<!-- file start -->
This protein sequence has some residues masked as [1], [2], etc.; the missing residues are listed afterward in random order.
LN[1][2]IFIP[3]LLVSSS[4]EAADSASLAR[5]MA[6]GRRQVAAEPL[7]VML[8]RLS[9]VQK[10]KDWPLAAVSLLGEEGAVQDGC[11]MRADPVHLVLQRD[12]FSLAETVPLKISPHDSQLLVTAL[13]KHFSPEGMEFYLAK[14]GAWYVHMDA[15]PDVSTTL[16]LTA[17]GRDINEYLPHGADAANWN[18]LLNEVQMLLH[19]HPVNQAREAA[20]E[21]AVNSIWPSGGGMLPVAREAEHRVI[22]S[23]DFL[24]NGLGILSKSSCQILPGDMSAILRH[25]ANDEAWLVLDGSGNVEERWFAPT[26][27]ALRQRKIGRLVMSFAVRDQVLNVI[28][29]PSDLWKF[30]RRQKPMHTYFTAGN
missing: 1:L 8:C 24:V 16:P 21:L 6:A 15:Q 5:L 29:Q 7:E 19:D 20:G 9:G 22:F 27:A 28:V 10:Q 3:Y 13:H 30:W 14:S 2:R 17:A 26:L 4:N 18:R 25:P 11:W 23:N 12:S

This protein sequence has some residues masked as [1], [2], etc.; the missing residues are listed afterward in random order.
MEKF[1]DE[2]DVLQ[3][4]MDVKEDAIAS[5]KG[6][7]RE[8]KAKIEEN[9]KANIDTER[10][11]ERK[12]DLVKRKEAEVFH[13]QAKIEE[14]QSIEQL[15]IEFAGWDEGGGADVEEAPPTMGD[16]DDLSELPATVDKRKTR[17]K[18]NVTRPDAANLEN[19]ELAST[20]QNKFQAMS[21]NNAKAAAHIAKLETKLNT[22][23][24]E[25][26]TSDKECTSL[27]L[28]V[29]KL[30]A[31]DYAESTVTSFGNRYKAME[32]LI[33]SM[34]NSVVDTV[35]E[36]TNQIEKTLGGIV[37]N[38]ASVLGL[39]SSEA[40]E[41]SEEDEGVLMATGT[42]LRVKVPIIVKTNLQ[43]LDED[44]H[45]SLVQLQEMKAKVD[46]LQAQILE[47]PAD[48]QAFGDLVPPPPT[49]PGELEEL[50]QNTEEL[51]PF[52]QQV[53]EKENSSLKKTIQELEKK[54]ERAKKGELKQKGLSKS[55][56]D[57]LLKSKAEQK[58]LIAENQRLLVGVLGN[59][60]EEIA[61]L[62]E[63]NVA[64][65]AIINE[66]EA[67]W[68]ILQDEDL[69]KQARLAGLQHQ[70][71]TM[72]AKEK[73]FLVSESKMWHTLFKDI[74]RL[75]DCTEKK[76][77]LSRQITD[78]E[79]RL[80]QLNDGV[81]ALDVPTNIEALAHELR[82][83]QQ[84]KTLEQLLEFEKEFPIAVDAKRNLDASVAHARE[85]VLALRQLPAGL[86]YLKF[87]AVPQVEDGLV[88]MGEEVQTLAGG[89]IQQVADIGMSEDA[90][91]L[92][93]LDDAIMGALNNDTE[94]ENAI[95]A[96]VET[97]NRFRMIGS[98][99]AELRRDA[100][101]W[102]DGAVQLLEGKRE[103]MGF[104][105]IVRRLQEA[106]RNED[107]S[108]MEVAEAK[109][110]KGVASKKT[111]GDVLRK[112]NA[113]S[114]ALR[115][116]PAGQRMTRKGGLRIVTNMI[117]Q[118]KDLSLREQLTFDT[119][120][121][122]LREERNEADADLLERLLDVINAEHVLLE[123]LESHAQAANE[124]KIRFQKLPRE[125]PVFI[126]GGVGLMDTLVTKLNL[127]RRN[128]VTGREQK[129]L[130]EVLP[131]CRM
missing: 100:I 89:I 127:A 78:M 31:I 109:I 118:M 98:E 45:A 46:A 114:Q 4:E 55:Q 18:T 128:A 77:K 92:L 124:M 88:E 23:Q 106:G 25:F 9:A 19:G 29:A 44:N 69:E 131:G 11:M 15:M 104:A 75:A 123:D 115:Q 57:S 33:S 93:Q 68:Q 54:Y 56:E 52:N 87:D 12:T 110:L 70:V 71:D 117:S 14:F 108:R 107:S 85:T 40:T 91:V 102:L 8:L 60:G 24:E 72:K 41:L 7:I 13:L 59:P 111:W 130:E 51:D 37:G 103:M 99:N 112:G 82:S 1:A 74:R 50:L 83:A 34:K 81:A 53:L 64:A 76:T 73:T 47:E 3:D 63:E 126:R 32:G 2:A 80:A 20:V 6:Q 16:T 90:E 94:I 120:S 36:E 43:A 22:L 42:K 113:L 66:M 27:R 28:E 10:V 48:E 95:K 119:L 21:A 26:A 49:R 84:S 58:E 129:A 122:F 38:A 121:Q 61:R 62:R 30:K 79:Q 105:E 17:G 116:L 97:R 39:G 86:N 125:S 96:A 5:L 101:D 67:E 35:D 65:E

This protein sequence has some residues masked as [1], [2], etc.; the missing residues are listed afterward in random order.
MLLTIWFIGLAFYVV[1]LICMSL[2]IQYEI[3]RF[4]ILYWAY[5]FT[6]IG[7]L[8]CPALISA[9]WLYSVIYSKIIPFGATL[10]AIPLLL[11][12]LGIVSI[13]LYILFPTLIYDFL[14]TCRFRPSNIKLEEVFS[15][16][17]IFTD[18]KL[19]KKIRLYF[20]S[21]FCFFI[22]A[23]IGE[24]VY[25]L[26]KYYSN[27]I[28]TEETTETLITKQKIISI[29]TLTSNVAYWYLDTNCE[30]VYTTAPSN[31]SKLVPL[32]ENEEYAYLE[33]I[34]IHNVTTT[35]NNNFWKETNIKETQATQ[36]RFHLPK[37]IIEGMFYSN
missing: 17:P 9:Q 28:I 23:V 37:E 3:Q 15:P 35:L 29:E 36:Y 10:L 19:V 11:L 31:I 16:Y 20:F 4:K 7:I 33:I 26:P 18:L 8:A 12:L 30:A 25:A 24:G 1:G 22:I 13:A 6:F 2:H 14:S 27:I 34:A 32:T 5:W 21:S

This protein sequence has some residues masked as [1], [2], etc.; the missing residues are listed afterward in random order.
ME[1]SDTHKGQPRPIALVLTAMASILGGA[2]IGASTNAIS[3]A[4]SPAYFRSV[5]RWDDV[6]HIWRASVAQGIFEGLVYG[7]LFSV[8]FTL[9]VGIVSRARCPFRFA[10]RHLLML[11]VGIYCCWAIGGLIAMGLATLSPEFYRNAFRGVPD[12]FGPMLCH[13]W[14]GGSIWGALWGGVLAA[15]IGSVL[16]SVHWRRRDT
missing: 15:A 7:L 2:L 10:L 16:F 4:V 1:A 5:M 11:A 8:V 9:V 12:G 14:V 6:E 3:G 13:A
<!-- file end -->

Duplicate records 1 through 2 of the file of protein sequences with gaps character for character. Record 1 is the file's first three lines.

This protein sequence has some residues masked as [1], [2], etc.; the missing residues are listed afterward in random order.
LN[1][2]IFIP[3]LLVSSS[4]EAADSASLAR[5]MA[6]GRRQVAAEPL[7]VML[8]RLS[9]VQK[10]KDWPLAAVSLLGEEGAVQDGC[11]MRADPVHLVLQRD[12]FSLAETVPLKISPHDSQLLVTAL[13]KHFSPEGMEFYLAK[14]GAWYVHMDA[15]PDVSTTL[16]LTA[17]GRDINEYLPHGADAANWN[18]LLNEVQMLLH[19]HPVNQAREAA[20]E[21]AVNSIWPSGGGMLPVAREAEHRVI[22]S[23]DFL[24]NGLGILSKSSCQILPGDMSAILRH[25]ANDEAWLVLDGSGNVEERWFAPT[26][27]ALRQRKIGRLVMSFAVRDQVLNVI[28][29]PSDLWKF[30]RRQKPMHTYFTAGN
missing: 1:L 8:C 24:V 16:P 21:L 6:A 15:Q 5:L 29:Q 7:E 19:D 20:G 9:G 22:F 27:A 28:V 10:Q 3:Y 13:H 30:W 14:S 2:R 17:A 26:L 4:N 18:R 25:P 11:W 23:N 12:S

This protein sequence has some residues masked as [1], [2], etc.; the missing residues are listed afterward in random order.
MEKF[1]DE[2]DVLQ[3][4]MDVKEDAIAS[5]KG[6][7]RE[8]KAKIEEN[9]KANIDTER[10][11]ERK[12]DLVKRKEAEVFH[13]QAKIEE[14]QSIEQL[15]IEFAGWDEGGGADVEEAPPTMGD[16]DDLSELPATVDKRKTR[17]K[18]NVTRPDAANLEN[19]ELAST[20]QNKFQAMS[21]NNAKAAAHIAKLETKLNT[22][23][24]E[25][26]TSDKECTSL[27]L[28]V[29]KL[30]A[31]DYAESTVTSFGNRYKAME[32]LI[33]SM[34]NSVVDTV[35]E[36]TNQIEKTLGGIV[37]N[38]ASVLGL[39]SSEA[40]E[41]SEEDEGVLMATGT[42]LRVKVPIIVKTNLQ[43]LDED[44]H[45]SLVQLQEMKAKVD[46]LQAQILE[47]PAD[48]QAFGDLVPPPPT[49]PGELEEL[50]QNTEEL[51]PF[52]QQV[53]EKENSSLKKTIQELEKK[54]ERAKKGELKQKGLSKS[55][56]D[57]LLKSKAEQK[58]LIAENQRLLVGVLGN[59][60]EEIA[61]L[62]E[63]NVA[64][65]AIINE[66]EA[67]W[68]ILQDEDL[69]KQARLAGLQHQ[70][71]TM[72]AKEK[73]FLVSESKMWHTLFKDI[74]RL[75]DCTEKK[76][77]LSRQITD[78]E[79]RL[80]QLNDGV[81]ALDVPTNIEALAHELR[82][83]QQ[84]KTLEQLLEFEKEFPIAVDAKRNLDASVAHARE[85]VLALRQLPAGL[86]YLKF[87]AVPQVEDGLV[88]MGEEVQTLAGG[89]IQQVADIGMSEDA[90][91]L[92][93]LDDAIMGALNNDTE[94]ENAI[95]A[96]VET[97]NRFRMIGS[98][99]AELRRDA[100][101]W[102]DGAVQLLEGKRE[103]MGF[104][105]IVRRLQEA[106]RNED[107]S[108]MEVAEAK[109][110]KGVASKKT[111]GDVLRK[112]NA[113]S[114]ALR[115][116]PAGQRMTRKGGLRIVTNMI[117]Q[118]KDLSLREQLTFDT[119][120][121][122]LREERNEADADLLERLLDVINAEHVLLE[123]LESHAQAANE[124]KIRFQKLPRE[125]PVFI[126]GGVGLMDTLVTKLNL[127]RRN[128]VTGREQK[129]L[130]EVLP[131]CRM
missing: 100:I 89:I 127:A 78:M 31:I 109:I 118:M 98:E 45:A 46:A 114:Q 4:E 55:Q 18:T 128:A 77:K 92:L 124:M 88:E 23:Q 106:G 25:F 9:A 19:G 29:A 44:N 69:E 131:G 11:M 15:M 104:A 75:A 123:D 115:Q 57:S 33:S 93:Q 68:Q 54:Y 56:E 52:N 87:D 12:T 110:L 70:V 71:D 117:S 14:F 108:R 107:S 85:T 40:T 91:V 102:L 8:L 60:G 24:E 72:K 41:L 7:I 13:L 59:P 111:W 130:E 51:D 37:G 103:M 99:N 112:G 82:S 1:A 74:R 50:L 83:A 34:K 81:A 53:L 64:A 76:T 73:T 47:E 3:D 63:E 126:R 32:G 2:A 80:A 20:V 6:Q 16:T 90:E 94:I 120:S 36:E 43:A 22:L 42:K 113:L 66:M 27:R 28:E 10:V 48:E 95:K 119:L 21:A 26:A 49:R 84:S 58:E 129:A 122:F 38:A 121:Q 61:R 62:R 30:K 79:Q 105:E 17:G 116:L 97:R 39:G 86:N 125:S 96:A 5:L 101:D 67:E 35:D 65:E